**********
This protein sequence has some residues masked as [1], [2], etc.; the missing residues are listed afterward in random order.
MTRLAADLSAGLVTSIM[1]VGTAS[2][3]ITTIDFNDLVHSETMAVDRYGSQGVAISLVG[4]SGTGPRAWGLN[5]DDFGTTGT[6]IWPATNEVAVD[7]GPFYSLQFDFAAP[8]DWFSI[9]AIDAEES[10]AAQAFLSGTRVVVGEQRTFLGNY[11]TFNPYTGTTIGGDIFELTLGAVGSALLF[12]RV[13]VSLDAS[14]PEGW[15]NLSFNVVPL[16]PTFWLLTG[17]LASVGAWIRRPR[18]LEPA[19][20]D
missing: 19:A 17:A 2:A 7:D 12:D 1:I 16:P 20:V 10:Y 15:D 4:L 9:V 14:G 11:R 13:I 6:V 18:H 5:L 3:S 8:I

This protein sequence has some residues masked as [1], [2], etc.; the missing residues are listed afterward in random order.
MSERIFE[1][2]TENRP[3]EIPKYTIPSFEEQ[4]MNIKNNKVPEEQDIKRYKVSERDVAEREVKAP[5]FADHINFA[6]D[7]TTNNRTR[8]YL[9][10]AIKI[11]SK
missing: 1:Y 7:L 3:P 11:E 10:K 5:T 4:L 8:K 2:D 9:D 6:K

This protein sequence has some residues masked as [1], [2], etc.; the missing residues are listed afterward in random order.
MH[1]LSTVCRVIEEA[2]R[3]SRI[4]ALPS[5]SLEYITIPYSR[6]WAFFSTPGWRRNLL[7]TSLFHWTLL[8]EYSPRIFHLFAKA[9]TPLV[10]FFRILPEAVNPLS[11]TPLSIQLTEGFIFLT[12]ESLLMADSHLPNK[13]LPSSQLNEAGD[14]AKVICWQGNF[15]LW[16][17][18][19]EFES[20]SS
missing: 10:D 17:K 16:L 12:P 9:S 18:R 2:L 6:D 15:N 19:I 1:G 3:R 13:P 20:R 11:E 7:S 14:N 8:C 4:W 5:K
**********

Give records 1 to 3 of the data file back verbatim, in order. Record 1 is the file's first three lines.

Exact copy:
This protein sequence has some residues masked as [1], [2], etc.; the missing residues are listed afterward in random order.
MTRLAADLSAGLVTSIM[1]VGTAS[2][3]ITTIDFNDLVHSETMAVDRYGSQGVAISLVG[4]SGTGPRAWGLN[5]DDFGTTGT[6]IWPATNEVAVD[7]GPFYSLQFDFAAP[8]DWFSI[9]AIDAEES[10]AAQAFLSGTRVVVGEQRTFLGNY[11]TFNPYTGTTIGGDIFELTLGAVGSALLF[12]RV[13]VSLDAS[14]PEGW[15]NLSFNVVPL[16]PTFWLLTG[17]LASVGAWIRRPR[18]LEPA[19][20]D
missing: 19:A 17:A 2:A 7:D 12:D 1:I 16:P 20:V 10:Y 15:D 4:L 9:V 14:G 11:R 13:I 6:V 18:H 5:L 3:S 8:I

This protein sequence has some residues masked as [1], [2], etc.; the missing residues are listed afterward in random order.
MSERIFE[1][2]TENRP[3]EIPKYTIPSFEEQ[4]MNIKNNKVPEEQDIKRYKVSERDVAEREVKAP[5]FADHINFA[6]D[7]TTNNRTR[8]YL[9][10]AIKI[11]SK
missing: 1:Y 7:L 3:P 11:E 10:K 5:T 4:L 8:K 2:D 9:D 6:K

This protein sequence has some residues masked as [1], [2], etc.; the missing residues are listed afterward in random order.
MH[1]LSTVCRVIEEA[2]R[3]SRI[4]ALPS[5]SLEYITIPYSR[6]WAFFSTPGWRRNLL[7]TSLFHWTLL[8]EYSPRIFHLFAKA[9]TPLV[10]FFRILPEAVNPLS[11]TPLSIQLTEGFIFLT[12]ESLLMADSHLPNK[13]LPSSQLNEAGD[14]AKVICWQGNF[15]LW[16][17][18][19]EFES[20]SS
missing: 10:D 17:K 16:L 12:P 9:S 18:R 2:L 6:D 15:N 19:I 1:G 3:R 13:P 20:R 11:E 7:S 14:N 8:C 4:W 5:K